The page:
While it is true that the chrome is not the same or as durable as real chromed parts (probably not actual chrome either) it's not the bare metal either.i think the chrome that comes with a new chrome edge is different from the 'chrome' you get off stripping the gold off.
when you strip the gold off, whats revealed is actually the bare metal thats used to make the trem, not a chrome plating, which over time, when in contact with corrosive sweat, will start to, well, corrode. not pretty.
i've seen the gold rubbed off on gold hardware then sweat getting to the metal.bad corrosion. i would not go ahead with this myself...
the chrome that comes on a 'chromed' new edge is much more durable.
This 7vwh has been my main player since I got her from Rich in '03 and while I love her to pieces, there is one thing i was never terribly fond of: That (imho) gaudy gold hardware.
First I thought about equipping her with some nice new chrome or black hardware but I soon realized that this would be way to pricy.
Desperate to find another solution, I stumbled across this post on the usenet:
I haven't seen this done here before but as cheap as I am I thought I'd give it a try and take some pictures to share them with you.
I didn't find any Maas or Flitz polish but some generic chrome polish should do the job:
Five bucks? Perfect.
I put the polish on some soft cloth and started to rub that little machine head:
Jackpot! Nice and shiny chrome.
I didn't need to apply a lot of force as the gold plating is very thin (Ibanez seems to be as stingy as I am).
Two more to go:
The machine heads look a bit reddish in this picture but that's just the light. (Talking about light, if you want to try this for yourself, use bright, cold white light. I had three lamps turned on but as they were very warm lights I missed some spots. I didn't discover them until I reassembled the guitar and took her to the bathroom (don't ask); the cold, bright fluorescent light showed a lot of gold spots left and so I had to completely take her apart again.)
After polishing the machine heads, the string three, the nut, the three little screws and macgyvering the g-string:
Now on to the heavy stuff. Polishing the bridge turned out to be a major pain in the ass. The little parts, the rough surfaces under the saddles and all those corners made it one tedious job. You'd be better off if you've got the right tools. Nonetheless, after another six hours and a bathroom-enlightenment the mission was accomplished:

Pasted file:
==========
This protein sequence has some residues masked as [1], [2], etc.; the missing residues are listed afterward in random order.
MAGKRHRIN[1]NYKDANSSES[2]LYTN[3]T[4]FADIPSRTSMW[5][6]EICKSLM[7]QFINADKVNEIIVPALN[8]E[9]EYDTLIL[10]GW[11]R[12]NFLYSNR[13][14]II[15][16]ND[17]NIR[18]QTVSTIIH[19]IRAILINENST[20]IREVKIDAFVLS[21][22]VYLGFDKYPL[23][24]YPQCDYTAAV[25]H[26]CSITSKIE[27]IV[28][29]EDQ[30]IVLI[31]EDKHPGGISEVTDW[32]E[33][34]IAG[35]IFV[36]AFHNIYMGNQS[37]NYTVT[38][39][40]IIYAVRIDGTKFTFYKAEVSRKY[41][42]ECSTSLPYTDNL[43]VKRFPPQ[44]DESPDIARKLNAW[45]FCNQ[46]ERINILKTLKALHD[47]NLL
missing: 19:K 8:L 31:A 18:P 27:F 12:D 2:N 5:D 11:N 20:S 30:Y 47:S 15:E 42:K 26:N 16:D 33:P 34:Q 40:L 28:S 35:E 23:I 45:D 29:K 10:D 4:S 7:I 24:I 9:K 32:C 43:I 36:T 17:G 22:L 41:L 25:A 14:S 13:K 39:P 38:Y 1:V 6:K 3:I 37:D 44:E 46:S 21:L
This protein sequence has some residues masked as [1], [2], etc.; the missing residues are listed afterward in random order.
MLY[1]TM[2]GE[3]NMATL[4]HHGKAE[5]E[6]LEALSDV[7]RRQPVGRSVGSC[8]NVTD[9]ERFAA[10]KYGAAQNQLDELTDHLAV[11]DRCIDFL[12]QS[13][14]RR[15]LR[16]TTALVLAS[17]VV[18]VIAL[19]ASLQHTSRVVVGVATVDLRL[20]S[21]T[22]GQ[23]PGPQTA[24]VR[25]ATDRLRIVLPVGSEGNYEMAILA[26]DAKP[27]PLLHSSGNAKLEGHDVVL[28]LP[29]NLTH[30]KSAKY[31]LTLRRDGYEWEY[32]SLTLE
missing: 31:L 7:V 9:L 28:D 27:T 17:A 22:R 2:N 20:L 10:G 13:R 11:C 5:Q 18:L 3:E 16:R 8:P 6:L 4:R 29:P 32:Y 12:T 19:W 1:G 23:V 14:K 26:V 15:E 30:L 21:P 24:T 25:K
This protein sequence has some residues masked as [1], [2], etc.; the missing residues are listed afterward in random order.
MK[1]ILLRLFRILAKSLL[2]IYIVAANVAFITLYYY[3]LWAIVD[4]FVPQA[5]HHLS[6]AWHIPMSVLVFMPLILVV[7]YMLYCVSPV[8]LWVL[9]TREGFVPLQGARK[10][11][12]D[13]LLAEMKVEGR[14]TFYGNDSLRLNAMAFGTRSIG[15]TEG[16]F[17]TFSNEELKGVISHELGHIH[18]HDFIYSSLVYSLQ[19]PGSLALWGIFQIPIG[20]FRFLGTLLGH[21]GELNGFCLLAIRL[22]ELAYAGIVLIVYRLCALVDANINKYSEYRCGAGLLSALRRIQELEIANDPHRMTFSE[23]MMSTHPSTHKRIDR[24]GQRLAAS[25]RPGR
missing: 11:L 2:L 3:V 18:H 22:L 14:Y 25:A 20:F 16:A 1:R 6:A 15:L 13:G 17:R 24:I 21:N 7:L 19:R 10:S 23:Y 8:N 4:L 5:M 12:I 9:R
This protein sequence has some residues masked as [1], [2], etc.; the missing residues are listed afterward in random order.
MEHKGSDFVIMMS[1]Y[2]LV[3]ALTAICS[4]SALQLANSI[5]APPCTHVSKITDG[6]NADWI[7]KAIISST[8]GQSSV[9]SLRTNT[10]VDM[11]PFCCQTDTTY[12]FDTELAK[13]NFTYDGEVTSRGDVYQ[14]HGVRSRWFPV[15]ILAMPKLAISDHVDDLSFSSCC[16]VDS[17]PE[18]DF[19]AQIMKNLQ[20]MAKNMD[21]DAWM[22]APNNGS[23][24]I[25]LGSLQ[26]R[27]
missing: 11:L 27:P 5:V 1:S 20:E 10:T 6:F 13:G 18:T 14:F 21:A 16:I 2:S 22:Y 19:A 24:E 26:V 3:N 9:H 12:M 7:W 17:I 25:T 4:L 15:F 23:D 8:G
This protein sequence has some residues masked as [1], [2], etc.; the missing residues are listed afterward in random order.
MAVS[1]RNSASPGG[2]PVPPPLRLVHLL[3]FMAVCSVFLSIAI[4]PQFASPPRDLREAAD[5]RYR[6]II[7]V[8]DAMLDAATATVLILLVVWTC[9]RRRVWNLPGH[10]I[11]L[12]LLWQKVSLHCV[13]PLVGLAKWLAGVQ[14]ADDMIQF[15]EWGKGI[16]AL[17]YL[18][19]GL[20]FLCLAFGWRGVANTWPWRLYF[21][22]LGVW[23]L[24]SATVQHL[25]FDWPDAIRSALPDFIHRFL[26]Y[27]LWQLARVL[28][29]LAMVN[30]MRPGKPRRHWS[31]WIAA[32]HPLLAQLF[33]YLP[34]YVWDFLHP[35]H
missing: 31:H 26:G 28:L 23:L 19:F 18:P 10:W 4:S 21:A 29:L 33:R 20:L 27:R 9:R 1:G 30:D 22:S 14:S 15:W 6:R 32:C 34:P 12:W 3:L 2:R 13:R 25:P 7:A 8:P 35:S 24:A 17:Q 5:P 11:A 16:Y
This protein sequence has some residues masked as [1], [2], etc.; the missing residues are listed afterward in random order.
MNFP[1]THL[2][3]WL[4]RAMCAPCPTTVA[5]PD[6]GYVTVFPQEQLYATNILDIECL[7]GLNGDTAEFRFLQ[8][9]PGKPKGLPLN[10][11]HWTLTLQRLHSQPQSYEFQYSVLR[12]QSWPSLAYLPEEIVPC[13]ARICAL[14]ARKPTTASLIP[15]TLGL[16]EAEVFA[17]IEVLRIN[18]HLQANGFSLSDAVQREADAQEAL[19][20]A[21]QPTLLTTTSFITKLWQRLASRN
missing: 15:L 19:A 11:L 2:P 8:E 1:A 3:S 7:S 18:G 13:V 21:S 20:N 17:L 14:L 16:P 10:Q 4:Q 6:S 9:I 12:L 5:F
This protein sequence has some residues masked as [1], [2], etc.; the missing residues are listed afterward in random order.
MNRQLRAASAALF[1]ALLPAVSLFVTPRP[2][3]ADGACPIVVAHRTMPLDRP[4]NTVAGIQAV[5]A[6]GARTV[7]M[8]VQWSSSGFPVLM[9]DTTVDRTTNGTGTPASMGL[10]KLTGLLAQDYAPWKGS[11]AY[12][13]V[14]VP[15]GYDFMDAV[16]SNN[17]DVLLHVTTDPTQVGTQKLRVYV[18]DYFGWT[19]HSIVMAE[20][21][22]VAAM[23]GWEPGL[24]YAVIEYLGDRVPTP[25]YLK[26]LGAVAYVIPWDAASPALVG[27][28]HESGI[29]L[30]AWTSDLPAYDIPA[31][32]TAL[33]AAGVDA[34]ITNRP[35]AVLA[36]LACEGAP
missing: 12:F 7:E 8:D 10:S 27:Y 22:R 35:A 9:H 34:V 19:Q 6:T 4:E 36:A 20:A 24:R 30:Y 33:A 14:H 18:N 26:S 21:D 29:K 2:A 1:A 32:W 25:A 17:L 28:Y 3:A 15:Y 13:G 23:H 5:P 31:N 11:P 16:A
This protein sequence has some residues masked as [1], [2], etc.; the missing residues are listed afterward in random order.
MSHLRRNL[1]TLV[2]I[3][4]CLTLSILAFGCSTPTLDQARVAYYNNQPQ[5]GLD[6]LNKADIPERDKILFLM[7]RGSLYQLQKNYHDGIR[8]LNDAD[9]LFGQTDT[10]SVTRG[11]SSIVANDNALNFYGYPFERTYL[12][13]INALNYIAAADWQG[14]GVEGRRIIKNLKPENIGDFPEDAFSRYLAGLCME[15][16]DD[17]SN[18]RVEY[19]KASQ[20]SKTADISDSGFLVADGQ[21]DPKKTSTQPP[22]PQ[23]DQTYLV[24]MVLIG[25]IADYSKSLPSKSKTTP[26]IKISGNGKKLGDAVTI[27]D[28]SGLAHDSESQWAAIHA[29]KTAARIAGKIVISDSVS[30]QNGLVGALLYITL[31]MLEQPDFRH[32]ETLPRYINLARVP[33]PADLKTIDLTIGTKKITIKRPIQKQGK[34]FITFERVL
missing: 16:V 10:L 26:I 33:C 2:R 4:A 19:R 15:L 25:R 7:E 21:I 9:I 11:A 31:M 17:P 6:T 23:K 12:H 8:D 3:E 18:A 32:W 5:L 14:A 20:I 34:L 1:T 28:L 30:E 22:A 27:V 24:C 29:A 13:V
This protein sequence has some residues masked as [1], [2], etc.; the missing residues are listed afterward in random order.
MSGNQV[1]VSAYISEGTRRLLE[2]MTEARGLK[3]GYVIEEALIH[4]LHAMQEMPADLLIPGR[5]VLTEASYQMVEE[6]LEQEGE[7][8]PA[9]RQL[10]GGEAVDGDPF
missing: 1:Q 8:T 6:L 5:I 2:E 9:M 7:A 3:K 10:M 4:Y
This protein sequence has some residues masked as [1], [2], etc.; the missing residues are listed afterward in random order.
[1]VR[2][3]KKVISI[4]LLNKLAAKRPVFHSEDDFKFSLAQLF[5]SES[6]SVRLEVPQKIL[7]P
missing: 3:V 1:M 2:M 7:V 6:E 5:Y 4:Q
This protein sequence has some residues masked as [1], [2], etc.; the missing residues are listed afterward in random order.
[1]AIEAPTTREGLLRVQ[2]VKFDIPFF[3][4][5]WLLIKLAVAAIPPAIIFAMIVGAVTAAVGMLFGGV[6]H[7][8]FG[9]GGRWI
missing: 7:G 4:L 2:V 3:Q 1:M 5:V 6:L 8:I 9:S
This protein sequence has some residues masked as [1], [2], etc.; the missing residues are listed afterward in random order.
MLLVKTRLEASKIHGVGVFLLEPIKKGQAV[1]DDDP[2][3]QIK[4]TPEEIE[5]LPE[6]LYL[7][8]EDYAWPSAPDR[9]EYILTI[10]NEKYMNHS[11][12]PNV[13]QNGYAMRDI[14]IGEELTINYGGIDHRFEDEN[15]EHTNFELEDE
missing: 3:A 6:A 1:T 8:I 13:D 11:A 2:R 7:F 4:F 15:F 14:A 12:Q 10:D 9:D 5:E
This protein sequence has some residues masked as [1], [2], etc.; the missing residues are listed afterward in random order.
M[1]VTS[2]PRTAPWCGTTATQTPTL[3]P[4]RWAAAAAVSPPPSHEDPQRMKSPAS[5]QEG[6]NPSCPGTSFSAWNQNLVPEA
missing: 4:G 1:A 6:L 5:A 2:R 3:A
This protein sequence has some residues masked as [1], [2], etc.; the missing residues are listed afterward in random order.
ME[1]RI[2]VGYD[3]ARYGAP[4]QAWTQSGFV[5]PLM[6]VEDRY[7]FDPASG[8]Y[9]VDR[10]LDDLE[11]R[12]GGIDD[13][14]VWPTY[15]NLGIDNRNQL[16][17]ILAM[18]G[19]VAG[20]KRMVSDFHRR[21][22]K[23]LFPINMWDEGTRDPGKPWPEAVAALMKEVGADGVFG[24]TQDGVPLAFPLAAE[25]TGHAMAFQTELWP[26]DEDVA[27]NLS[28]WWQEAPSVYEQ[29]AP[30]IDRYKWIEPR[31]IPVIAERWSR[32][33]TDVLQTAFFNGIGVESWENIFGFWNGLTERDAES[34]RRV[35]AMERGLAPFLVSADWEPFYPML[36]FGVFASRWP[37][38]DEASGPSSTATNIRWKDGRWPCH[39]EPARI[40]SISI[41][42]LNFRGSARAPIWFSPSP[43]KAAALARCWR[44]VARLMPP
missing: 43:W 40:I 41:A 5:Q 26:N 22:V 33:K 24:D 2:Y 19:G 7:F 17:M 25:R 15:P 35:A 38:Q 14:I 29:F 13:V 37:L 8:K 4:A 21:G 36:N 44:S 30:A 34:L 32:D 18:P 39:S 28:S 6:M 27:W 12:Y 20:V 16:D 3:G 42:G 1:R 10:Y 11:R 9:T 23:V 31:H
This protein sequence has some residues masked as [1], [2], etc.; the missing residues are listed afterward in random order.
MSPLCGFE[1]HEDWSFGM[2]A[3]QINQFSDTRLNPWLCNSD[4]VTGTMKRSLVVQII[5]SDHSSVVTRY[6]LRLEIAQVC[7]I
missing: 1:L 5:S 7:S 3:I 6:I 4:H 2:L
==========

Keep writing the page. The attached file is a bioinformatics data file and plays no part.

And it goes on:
Another phenomenon you can marvel at in this picture are the effects of my magic sweat which ate its way through the (pretty thick) chrome plating and revealed some nasty looking metal. Anybody knows a cure for this?
I also polished all the screws and the pole pieces on the pickups so the only gold left is the Ibanez logo and the brass stuff on the machine heads which look pretty cool like that. Alltogether it took me about ten hours spread over two days to get the job done.
I personally love the new look; the ice cold shiny chrome looks great in person and fits the guitar perfectly.
One final picture:
Another little thing which isn't really worth an own thread:
It's some kind of feedback-generator/half-assed sustainer which works like the Sustainiac Model C.
The guitar signal is fed into a vibrating unit clamped on the headstock and makes the neck vibrate which in turn vibrates the string and creates a feedback loop. I just used a little speaker which I ripped out of a cheapo PC speaker as the vibrating unit. The whole unit works with very low volume and so you can go nuts with feedback orgies without annoying the neighbours. And playing with a vibrating neck just feels so awesome.
It isn't really usable as a sustainer right now as you can't control which harmonics are fed back to the guitar; you would have to code a program/build a circuit which analyzes the signal and sends back only the fundamental frequency/2nd harmonic/3rd h./etc.